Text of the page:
The importance of quality time

The Eupheus Team

Article first appeared in the Portugal Resident.

As parents and educators, when we are in lessons or talking with our children, we expect them to give us 100% of their attention, and we are annoyed or frustrated when they do not! How concerning then that the latest research with regard to adults and children shows that adults are so obsessed with their mobile phones that they are damaging the development of their children.

In Israel, a recent study showed that parents, when alone with their toddlers and using smartphones, interact 25% less with their children. Answers are stunted and little or no engagement is entered into.

Dr Borodkin noted in the study that: “The parents talked up to four times less with their children while they were on their smartphone. Even when they were able to respond while browsing Facebook, the quality of the response was reduced – the mothers kept their responsiveness to a bare minimum.”

This then was showed to have had a considerable impact on the child’s speech and social development. Toddlers did not achieve the same verbal goals as those from 10 years ago when smartphone usage was significantly less.

Of course, there will always be times when, as working parents, we need to use smart devices and give attention to them. However, we should now be thinking about the amount of time that we are utilising them, and the impact that has on quality time with our children and each other.

Quality family time has a far-reaching impact on our children from birth to adulthood. All children need time and attention from us as parents. Sometimes, as parents, we become so anxious to raise a “successful” child that we overlook the importance of spending time interacting personally with our children. Our working days can often be extremely long and tiring resulting in little time left for our loved ones.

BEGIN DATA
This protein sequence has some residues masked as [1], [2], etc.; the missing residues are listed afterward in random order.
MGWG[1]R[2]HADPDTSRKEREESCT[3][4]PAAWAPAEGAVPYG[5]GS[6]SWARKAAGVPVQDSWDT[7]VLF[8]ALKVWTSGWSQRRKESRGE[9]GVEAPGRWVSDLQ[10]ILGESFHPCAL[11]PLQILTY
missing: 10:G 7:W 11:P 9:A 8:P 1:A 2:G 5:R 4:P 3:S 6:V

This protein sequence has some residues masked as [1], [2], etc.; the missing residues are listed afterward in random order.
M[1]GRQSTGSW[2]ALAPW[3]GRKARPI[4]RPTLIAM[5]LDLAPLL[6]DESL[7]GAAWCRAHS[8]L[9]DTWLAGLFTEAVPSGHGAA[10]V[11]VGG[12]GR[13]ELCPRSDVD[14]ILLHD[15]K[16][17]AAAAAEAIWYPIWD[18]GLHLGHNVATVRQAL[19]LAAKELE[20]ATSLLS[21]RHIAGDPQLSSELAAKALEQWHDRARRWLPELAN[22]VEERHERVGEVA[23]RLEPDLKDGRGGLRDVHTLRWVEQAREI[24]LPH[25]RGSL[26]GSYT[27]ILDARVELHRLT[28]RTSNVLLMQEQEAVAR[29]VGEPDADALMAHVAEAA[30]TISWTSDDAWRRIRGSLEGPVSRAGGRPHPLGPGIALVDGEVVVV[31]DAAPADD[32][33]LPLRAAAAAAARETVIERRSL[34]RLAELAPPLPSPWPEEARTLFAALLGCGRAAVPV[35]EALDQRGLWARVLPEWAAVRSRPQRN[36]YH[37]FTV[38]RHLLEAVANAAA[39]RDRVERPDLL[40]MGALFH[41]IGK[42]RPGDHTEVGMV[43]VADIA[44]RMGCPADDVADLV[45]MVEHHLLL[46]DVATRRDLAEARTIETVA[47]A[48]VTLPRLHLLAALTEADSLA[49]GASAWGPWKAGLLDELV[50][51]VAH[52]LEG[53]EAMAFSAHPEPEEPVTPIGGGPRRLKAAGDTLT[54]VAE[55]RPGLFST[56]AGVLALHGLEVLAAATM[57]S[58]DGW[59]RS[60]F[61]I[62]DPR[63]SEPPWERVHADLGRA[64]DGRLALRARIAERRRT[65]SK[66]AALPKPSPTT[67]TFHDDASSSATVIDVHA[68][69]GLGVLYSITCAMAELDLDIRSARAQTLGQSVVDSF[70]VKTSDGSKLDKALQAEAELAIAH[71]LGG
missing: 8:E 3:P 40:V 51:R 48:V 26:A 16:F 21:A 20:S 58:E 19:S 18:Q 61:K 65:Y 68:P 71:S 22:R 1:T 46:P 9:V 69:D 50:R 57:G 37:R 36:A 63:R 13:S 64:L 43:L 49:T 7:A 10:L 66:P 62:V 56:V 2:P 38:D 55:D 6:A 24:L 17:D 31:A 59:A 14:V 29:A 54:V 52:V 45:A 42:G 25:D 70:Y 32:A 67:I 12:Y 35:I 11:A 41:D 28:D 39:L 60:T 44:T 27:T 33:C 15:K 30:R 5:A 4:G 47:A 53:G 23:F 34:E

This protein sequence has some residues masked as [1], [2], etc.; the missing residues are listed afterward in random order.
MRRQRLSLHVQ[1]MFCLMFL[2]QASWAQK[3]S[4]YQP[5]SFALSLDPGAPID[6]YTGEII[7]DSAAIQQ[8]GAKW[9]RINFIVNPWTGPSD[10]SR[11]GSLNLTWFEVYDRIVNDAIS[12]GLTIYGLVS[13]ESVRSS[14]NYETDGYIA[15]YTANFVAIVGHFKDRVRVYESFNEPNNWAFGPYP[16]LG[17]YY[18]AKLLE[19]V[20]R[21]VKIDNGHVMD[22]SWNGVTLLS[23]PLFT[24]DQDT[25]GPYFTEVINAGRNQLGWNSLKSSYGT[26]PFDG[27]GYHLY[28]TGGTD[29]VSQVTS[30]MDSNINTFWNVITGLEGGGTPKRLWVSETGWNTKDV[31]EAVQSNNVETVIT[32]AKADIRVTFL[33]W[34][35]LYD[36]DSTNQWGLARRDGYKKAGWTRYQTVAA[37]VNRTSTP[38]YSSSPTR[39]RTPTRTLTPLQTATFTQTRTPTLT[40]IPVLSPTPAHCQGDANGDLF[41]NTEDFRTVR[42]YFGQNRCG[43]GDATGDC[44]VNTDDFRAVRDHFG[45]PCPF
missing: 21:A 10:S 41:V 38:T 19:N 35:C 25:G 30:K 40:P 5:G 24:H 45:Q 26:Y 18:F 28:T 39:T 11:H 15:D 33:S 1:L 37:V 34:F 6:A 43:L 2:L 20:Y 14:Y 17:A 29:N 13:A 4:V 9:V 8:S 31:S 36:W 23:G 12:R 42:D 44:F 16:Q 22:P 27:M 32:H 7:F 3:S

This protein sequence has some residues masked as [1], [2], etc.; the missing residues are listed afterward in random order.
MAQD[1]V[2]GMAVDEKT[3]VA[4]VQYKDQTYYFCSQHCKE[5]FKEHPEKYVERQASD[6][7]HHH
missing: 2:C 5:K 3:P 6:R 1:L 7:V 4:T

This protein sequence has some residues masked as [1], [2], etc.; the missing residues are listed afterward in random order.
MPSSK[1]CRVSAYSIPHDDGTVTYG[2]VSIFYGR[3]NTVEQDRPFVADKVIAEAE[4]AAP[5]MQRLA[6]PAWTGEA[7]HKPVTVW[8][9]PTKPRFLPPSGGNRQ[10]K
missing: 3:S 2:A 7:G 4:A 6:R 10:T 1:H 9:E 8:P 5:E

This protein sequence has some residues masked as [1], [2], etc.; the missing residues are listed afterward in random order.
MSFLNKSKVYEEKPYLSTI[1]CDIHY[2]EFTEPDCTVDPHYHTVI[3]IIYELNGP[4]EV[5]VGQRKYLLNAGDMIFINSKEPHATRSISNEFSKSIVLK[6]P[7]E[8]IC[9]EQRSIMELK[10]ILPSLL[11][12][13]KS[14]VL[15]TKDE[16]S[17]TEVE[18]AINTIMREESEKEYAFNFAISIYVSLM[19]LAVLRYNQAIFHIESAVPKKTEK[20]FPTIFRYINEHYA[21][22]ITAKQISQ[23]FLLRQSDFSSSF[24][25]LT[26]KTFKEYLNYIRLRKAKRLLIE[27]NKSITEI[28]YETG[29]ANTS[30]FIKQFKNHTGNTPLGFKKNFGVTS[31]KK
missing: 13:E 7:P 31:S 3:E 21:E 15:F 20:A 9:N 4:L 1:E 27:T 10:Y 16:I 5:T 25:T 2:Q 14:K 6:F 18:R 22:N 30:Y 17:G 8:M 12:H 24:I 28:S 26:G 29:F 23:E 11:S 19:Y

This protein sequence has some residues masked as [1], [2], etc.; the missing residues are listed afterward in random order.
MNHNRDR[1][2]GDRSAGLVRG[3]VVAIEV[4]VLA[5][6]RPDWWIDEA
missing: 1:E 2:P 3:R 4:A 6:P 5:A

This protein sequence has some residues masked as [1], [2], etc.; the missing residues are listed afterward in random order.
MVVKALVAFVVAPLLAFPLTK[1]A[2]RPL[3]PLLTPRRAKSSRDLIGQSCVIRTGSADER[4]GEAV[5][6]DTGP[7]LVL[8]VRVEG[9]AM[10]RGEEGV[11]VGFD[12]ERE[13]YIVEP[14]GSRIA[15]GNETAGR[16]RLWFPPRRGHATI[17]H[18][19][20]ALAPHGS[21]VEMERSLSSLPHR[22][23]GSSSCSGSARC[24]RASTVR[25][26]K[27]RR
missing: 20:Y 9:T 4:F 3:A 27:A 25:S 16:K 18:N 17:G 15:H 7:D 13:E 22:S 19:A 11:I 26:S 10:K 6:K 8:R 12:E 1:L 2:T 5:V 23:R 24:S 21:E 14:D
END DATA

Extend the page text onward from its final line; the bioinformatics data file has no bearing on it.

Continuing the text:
However, the importance of family time absorbed in activities together should not be overlooked when raising and nurturing any child irrespective of their age.

▪ Quality time spent with your child or children means that they feel important, valued, and loved.
▪ It provides invaluable learning opportunities for your child to model parental behaviour.
▪ As a parent, it provides the opportunity to observe and learn about your child’s strengths and weaknesses and, therefore, allows you to guide them positively.
▪ Your child can voice their opinions and thoughts and know that they are heard.
▪ Your child knows that they matter in your life as time is being dedicated to them. The child-parent bond will ultimately strengthen.

The ideal is to build quality time into busy schedules, and this does not have to be as arduous as it seems:
▪ Make mealtimes count – have meals together, talk about the day.
▪ Take 30 minutes every day to switch off all devices – every day, take a break from your digital routine for at least half-an-hour and spend quality family time talking together.
▪ Build in time for creating family traditions: this could be anything that is relevant to your own family dynamic, from cooking a meal altogether from scratch with your teenager taking the lead to having a family games night.
▪ Eat out together once a week with no electronic devices allowed!
▪ Relax together as a family through yoga, meditation, walking or simply listening to music.
▪ Embrace the natural world by spending time with nature: you could go camping, hiking or gardening together as a family.

Whatever you do, and it all depends on your individual family dynamic, interests, and ages, in this new year make family time a priority. Connect daily with your child and children. This is vitally important and can be effortlessly incorporated into even the busiest schedule. Time spent together will have a positive far-reaching impact on your children as they grow into adults.

‘A day spent with you is my favourite day. So today is my favourite day’
– Winnie the Pooh

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